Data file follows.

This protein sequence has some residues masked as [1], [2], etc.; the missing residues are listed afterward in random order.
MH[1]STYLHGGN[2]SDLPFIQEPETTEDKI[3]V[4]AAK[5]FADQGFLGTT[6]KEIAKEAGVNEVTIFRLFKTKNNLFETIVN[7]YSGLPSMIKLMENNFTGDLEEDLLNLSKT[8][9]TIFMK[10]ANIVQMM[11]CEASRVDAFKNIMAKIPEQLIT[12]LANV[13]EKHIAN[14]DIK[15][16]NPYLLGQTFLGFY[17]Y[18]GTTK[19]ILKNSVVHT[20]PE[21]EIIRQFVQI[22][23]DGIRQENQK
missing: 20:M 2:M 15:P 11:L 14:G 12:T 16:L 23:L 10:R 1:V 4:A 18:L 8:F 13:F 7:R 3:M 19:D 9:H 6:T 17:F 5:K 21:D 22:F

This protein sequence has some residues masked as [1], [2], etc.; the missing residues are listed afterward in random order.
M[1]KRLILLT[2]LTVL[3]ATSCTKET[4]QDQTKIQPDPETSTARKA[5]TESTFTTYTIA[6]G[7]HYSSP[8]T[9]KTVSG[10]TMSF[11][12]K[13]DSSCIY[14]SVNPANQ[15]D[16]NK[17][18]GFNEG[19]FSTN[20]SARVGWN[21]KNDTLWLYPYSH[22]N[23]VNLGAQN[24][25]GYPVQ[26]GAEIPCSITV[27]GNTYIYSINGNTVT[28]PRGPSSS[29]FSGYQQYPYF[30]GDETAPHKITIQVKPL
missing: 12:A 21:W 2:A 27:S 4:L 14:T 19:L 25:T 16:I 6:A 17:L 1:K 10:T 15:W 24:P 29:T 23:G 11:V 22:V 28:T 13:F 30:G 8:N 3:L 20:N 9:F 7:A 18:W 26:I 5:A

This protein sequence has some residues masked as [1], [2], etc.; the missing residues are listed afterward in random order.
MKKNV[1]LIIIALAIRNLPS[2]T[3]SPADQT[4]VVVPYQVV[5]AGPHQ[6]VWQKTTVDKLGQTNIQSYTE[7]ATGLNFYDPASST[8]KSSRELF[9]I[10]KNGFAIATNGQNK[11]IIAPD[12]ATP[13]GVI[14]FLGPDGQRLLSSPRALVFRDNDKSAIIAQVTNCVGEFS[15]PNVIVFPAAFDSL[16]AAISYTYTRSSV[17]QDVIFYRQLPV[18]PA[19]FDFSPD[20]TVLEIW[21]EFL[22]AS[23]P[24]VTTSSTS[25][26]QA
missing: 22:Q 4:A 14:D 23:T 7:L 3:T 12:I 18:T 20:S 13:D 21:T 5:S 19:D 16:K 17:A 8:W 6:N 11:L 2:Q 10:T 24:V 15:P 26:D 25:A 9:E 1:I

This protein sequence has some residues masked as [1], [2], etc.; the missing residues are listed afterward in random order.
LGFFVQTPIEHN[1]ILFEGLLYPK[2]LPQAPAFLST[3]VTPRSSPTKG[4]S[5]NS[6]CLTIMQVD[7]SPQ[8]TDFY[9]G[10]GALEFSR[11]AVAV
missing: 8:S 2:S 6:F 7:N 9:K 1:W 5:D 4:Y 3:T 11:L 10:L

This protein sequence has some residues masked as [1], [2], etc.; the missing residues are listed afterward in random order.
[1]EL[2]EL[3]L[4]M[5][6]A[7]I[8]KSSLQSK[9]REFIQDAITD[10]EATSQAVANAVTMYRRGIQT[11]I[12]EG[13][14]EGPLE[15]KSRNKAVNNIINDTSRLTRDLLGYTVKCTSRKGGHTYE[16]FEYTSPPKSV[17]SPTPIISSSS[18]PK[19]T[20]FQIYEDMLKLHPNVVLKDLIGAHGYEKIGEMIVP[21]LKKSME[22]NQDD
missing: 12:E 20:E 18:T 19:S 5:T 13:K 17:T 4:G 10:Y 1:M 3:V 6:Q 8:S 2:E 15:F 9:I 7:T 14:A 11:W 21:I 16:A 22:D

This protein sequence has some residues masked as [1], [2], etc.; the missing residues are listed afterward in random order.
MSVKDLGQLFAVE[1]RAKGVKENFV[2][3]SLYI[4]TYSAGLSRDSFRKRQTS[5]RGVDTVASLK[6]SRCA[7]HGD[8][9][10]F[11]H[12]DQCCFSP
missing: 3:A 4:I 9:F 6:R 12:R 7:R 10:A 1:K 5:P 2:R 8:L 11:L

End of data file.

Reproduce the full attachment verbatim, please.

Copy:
This protein sequence has some residues masked as [1], [2], etc.; the missing residues are listed afterward in random order.
MH[1]STYLHGGN[2]SDLPFIQEPETTEDKI[3]V[4]AAK[5]FADQGFLGTT[6]KEIAKEAGVNEVTIFRLFKTKNNLFETIVN[7]YSGLPSMIKLMENNFTGDLEEDLLNLSKT[8][9]TIFMK[10]ANIVQMM[11]CEASRVDAFKNIMAKIPEQLIT[12]LANV[13]EKHIAN[14]DIK[15][16]NPYLLGQTFLGFY[17]Y[18]GTTK[19]ILKNSVVHT[20]PE[21]EIIRQFVQI[22][23]DGIRQENQK
missing: 20:M 2:M 15:P 11:L 14:G 12:T 16:L 23:L 10:R 1:V 4:A 18:L 8:F 13:F 7:R 3:M 19:D 9:H 6:T 17:F 5:K 21:D 22:F

This protein sequence has some residues masked as [1], [2], etc.; the missing residues are listed afterward in random order.
M[1]KRLILLT[2]LTVL[3]ATSCTKET[4]QDQTKIQPDPETSTARKA[5]TESTFTTYTIA[6]G[7]HYSSP[8]T[9]KTVSG[10]TMSF[11][12]K[13]DSSCIY[14]SVNPANQ[15]D[16]NK[17][18]GFNEG[19]FSTN[20]SARVGWN[21]KNDTLWLYPYSH[22]N[23]VNLGAQN[24][25]GYPVQ[26]GAEIPCSITV[27]GNTYIYSINGNTVT[28]PRGPSSS[29]FSGYQQYPYF[30]GDETAPHKITIQVKPL
missing: 12:A 21:W 2:A 27:S 4:L 14:T 19:L 25:T 16:I 6:A 17:L 1:K 10:T 15:W 24:P 29:T 23:G 11:V 22:V 28:T 13:F 30:G 8:N 3:L 20:N 9:F 7:A 18:W 26:I 5:A

This protein sequence has some residues masked as [1], [2], etc.; the missing residues are listed afterward in random order.
MKKNV[1]LIIIALAIRNLPS[2]T[3]SPADQT[4]VVVPYQVV[5]AGPHQ[6]VWQKTTVDKLGQTNIQSYTE[7]ATGLNFYDPASST[8]KSSRELF[9]I[10]KNGFAIATNGQNK[11]IIAPD[12]ATP[13]GVI[14]FLGPDGQRLLSSPRALVFRDNDKSAIIAQVTNCVGEFS[15]PNVIVFPAAFDSL[16]AAISYTYTRSSV[17]QDVIFYRQLPV[18]PA[19]FDFSPD[20]TVLEIW[21]EFL[22]AS[23]P[24]VTTSSTS[25][26]QA
missing: 22:Q 4:A 14:D 23:T 7:L 3:T 12:I 18:T 20:S 13:D 21:T 5:S 19:D 16:K 17:A 8:W 6:N 11:L 2:Q 10:T 24:V 15:P 26:D 25:A 9:E 1:I

This protein sequence has some residues masked as [1], [2], etc.; the missing residues are listed afterward in random order.
LGFFVQTPIEHN[1]ILFEGLLYPK[2]LPQAPAFLST[3]VTPRSSPTKG[4]S[5]NS[6]CLTIMQVD[7]SPQ[8]TDFY[9]G[10]GALEFSR[11]AVAV
missing: 8:S 2:S 6:F 7:N 9:K 1:W 5:D 4:Y 3:T 11:L 10:L

This protein sequence has some residues masked as [1], [2], etc.; the missing residues are listed afterward in random order.
[1]EL[2]EL[3]L[4]M[5][6]A[7]I[8]KSSLQSK[9]REFIQDAITD[10]EATSQAVANAVTMYRRGIQT[11]I[12]EG[13][14]EGPLE[15]KSRNKAVNNIINDTSRLTRDLLGYTVKCTSRKGGHTYE[16]FEYTSPPKSV[17]SPTPIISSSS[18]PK[19]T[20]FQIYEDMLKLHPNVVLKDLIGAHGYEKIGEMIVP[21]LKKSME[22]NQDD
missing: 12:E 20:E 18:T 19:S 5:T 13:K 17:T 4:G 10:Y 1:M 3:V 6:Q 8:S 2:E 15:F 9:I 7:T 14:A 11:W 21:I 16:A 22:D

This protein sequence has some residues masked as [1], [2], etc.; the missing residues are listed afterward in random order.
MSVKDLGQLFAVE[1]RAKGVKENFV[2][3]SLYI[4]TYSAGLSRDSFRKRQTS[5]RGVDTVASLK[6]SRCA[7]HGD[8][9][10]F[11]H[12]DQCCFSP
missing: 3:A 4:I 9:F 6:R 12:R 7:R 10:A 1:K 5:P 2:R 8:L 11:L